Recently, I’ve been using (and loving) the new Gutenberg editor in WordPress 5.0+. It’s a huge step forward in both what developers can offer, and what users can expect out of their content creation experience. One of the new features of Gutenberg that I particularly enjoy is the ability to set an image as either […]
The usefulness of CSS variables should be fairly apparent if you’ve managed any sizable stylesheet before. If you have, you probably already know how untidy it can be at large scale. In fact, that’s one of the biggest knocks against CSS; it’s very easy for a stylesheet to balloon, making updates difficult as you’re forced […]
It’s been a goal of mine for a very long time to completely redesign my WordPress theme from scratch. Finally, that goal is a reality! The first time I built my own site, back in (I’d guess) 2013, I used Adobe Muse, which was a good fit for my lack of skill at the time, but […]
There’s vast world of design learning and opportunity right in front of us constantly. All we need to do is take the time to notice it and learn from it.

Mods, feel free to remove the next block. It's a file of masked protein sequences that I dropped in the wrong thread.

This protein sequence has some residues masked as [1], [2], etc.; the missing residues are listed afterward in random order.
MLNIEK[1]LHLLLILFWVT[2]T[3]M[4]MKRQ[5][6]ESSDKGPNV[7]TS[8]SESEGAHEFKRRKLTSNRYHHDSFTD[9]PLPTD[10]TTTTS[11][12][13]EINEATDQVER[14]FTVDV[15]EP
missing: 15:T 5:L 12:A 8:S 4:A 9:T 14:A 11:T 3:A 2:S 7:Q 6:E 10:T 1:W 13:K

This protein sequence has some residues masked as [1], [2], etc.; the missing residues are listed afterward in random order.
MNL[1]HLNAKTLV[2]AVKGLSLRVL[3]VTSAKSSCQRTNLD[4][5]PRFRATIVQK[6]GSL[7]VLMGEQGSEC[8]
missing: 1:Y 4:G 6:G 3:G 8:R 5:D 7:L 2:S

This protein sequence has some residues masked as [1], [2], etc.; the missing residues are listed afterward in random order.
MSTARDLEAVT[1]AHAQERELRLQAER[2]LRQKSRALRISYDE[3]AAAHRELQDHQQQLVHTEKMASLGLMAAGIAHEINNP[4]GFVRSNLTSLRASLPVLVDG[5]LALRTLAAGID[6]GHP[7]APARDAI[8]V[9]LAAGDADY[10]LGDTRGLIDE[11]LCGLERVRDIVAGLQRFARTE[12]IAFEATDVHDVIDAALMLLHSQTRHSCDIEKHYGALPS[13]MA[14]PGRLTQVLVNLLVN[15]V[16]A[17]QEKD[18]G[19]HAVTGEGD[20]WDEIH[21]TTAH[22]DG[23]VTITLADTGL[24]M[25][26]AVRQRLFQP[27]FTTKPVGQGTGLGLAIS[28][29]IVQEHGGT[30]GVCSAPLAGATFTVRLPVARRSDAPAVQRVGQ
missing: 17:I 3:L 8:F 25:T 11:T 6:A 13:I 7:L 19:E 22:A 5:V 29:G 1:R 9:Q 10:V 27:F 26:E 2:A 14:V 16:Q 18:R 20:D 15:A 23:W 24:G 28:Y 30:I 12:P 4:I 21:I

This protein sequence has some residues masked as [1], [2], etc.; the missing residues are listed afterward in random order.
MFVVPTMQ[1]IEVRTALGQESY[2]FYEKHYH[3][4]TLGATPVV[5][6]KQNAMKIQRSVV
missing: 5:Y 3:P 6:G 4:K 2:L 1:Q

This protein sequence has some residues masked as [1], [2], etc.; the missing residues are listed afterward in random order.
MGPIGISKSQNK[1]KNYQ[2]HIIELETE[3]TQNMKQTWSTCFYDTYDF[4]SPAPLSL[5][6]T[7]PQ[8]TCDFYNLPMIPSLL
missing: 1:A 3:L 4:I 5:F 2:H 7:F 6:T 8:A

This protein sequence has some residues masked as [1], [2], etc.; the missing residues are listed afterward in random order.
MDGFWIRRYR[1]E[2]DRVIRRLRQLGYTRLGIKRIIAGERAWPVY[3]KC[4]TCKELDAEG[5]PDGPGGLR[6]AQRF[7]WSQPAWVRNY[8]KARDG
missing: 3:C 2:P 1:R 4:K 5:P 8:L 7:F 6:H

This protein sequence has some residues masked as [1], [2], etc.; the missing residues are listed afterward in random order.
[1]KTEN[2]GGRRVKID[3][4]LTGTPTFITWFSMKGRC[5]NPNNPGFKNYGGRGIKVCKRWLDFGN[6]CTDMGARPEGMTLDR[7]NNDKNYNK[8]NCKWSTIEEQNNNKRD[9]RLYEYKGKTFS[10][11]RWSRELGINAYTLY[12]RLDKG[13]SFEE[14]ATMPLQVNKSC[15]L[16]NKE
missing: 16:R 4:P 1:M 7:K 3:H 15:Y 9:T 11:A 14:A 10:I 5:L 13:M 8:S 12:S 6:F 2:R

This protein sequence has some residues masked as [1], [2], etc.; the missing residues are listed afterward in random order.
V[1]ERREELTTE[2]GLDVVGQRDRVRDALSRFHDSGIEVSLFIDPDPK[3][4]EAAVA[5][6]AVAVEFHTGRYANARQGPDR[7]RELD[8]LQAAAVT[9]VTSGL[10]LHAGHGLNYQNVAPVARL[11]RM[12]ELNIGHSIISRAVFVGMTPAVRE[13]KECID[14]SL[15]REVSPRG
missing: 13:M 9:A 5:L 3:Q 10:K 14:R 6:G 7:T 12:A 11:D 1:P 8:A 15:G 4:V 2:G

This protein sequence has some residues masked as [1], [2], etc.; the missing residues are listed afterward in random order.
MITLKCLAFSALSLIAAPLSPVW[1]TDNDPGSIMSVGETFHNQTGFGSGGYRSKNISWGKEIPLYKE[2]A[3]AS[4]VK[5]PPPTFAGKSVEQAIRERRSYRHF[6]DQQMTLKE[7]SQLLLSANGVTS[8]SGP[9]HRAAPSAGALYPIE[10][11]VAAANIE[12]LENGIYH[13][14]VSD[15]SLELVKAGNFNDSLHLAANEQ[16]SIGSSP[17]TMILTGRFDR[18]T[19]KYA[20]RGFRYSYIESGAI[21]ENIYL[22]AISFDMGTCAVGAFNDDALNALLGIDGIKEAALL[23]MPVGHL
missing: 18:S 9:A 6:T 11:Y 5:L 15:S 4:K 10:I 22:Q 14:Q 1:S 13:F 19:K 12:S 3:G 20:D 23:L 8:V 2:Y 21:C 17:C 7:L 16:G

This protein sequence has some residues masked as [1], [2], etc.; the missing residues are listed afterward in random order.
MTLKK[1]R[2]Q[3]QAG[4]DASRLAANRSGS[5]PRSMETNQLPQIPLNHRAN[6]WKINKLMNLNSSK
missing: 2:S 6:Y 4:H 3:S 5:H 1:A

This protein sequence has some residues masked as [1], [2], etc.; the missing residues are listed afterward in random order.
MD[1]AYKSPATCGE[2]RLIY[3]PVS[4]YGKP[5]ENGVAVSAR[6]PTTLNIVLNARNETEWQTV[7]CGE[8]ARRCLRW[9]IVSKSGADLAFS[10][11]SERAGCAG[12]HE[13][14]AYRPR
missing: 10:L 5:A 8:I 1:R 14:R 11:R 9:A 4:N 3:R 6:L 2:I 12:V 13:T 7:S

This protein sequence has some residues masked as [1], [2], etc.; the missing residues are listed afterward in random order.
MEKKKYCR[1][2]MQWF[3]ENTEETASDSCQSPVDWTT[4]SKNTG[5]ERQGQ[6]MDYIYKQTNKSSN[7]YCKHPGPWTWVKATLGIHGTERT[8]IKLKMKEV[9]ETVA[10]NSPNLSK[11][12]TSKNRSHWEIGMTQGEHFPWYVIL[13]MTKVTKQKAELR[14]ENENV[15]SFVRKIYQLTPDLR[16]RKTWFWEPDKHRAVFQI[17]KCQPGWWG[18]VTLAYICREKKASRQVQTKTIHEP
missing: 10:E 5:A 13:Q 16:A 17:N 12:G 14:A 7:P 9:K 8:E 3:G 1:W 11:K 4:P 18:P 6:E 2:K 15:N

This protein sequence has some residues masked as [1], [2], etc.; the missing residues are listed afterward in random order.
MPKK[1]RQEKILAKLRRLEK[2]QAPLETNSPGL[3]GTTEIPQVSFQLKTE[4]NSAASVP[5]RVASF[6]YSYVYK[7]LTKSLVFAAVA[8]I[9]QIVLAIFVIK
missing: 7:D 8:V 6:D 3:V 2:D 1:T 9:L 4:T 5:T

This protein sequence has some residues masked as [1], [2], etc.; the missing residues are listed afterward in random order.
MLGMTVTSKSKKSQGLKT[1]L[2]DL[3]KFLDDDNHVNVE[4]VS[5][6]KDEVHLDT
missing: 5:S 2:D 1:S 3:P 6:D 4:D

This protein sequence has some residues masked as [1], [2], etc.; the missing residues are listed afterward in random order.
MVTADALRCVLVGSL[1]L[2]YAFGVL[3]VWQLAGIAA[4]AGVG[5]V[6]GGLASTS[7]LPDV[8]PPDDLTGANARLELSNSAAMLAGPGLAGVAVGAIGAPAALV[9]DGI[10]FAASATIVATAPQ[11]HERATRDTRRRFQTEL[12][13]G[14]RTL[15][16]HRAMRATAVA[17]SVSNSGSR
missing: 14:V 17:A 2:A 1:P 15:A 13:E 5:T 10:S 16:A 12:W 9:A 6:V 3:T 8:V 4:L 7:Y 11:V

Some of these apps, resources and tools aren’t directly WordPress-related, or even necessarily development-related; some have to do with productivity or just make life a little easier. That’s by design. Part of being a developer is learning to work and use your tools as efficiently and with as little wasted time and mental energy as possible.
Your worst instructor as a design student will lay out clear goals and expectations which will not change; this is not a given with clients.
When you’re just starting out with WordPress, it’s easy to think that you can just open up the style.css file included with your theme and begin making alterations. And that will work—at least for a while—but it won’t be a good idea…
No matter how simple the end product, design is hard work. To come up with something that looks good, something somebody likes, is at best tangential to the main point. Whether the result of all of that work is something anybody likes is all but meaningless. The question is, does it succeed at meeting the project goals?
And you don’t know the answer to that question.
If your portfolio cost less than $20, is so large it can’t fit on a small table when open, is jammed full of huge illustrations and uses Helvetica all over the place, this is something you might want to read.